Marker molecules include a wide variety of substances which are desired to be covalently bound to proteins, glycoproteins, and immunoglobulins. Often, the markers will be detectable substances which serve as labels, such as enzymes, e.g., horseradish peroxidase; fluorescent compounds, e.g., fluorescein; bioluminescent compounds, e.g., luciferin, and the like. Marker molecules will also include nucleic acids, lectins, chelating agents, toxins, and intermediate binding molecules, such as biotin and avidin. This list is not intended to be exhaustive, and marker molecules will include virtually any molecule capable of covalent attachment to the linking group R1, ranging in size from small molecules having a molecular weight below about 500 to macromolecules having a molecular weight above about 50,000.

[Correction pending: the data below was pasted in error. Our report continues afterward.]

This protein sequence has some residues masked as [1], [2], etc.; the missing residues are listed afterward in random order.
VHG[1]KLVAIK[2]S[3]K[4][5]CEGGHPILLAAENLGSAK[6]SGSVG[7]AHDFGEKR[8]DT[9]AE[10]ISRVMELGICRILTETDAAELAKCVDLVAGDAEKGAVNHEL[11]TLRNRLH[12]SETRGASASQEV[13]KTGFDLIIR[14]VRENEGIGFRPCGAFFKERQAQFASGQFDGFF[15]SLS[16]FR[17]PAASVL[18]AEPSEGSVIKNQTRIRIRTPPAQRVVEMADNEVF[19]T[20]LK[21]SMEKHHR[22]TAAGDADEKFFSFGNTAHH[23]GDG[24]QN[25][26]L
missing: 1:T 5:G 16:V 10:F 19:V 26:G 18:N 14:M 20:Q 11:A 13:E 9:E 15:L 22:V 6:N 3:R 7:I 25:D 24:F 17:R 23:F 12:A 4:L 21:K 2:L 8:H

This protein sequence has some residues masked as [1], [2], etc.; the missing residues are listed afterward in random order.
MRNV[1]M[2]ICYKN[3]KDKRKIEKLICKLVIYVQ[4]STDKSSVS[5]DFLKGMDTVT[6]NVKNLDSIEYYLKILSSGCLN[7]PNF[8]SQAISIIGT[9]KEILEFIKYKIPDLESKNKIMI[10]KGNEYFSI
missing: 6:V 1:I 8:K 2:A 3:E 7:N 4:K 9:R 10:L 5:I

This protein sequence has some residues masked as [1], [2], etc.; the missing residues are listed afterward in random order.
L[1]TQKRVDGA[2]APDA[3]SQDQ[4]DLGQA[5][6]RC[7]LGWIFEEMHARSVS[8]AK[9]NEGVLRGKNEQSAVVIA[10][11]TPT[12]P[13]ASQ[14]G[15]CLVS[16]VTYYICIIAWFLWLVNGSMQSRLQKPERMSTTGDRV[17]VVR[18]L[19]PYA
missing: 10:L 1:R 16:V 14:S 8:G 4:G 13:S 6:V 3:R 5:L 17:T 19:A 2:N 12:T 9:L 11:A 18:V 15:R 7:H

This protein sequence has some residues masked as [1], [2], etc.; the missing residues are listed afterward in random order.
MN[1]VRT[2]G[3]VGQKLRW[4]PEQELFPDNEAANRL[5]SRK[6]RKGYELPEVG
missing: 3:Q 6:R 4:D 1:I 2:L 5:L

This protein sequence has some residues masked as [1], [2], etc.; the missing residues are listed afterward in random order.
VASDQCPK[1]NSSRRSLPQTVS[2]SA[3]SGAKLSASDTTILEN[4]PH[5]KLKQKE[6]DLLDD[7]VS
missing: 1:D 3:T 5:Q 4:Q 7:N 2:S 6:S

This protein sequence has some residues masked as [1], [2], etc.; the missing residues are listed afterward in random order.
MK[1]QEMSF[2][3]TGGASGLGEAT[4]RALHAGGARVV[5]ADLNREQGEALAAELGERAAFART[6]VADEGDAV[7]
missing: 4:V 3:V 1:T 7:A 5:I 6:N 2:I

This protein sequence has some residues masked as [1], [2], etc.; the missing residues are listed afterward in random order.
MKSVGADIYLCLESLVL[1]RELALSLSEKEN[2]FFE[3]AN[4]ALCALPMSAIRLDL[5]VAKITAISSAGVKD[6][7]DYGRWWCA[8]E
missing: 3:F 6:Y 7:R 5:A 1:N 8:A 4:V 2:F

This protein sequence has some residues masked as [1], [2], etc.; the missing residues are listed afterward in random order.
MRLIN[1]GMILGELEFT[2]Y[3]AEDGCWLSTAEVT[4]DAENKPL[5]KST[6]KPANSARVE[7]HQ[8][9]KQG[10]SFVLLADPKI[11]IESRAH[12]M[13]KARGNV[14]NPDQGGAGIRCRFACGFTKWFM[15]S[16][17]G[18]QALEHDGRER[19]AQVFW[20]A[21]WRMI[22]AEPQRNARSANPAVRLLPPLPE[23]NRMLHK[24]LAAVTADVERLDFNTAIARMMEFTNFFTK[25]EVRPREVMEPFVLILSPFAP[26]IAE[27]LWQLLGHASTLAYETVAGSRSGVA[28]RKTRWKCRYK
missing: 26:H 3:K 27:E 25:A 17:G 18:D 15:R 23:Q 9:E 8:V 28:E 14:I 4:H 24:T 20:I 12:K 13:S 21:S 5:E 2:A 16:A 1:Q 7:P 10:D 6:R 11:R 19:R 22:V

Suitable linking groups R1 will include a reactive functionality capable of binding the spacer arms R2 of the present invention. Suitable reactive functionalities include esters, ethers, thiols, imidoesters, thioesters, thioethers, amides, hydrazones, and the like. The introduction of an ether linking arm onto an agarose gel solid phase support matrix is described in U.S. Pat. No. 3,873,514, previously incorporated herein by reference.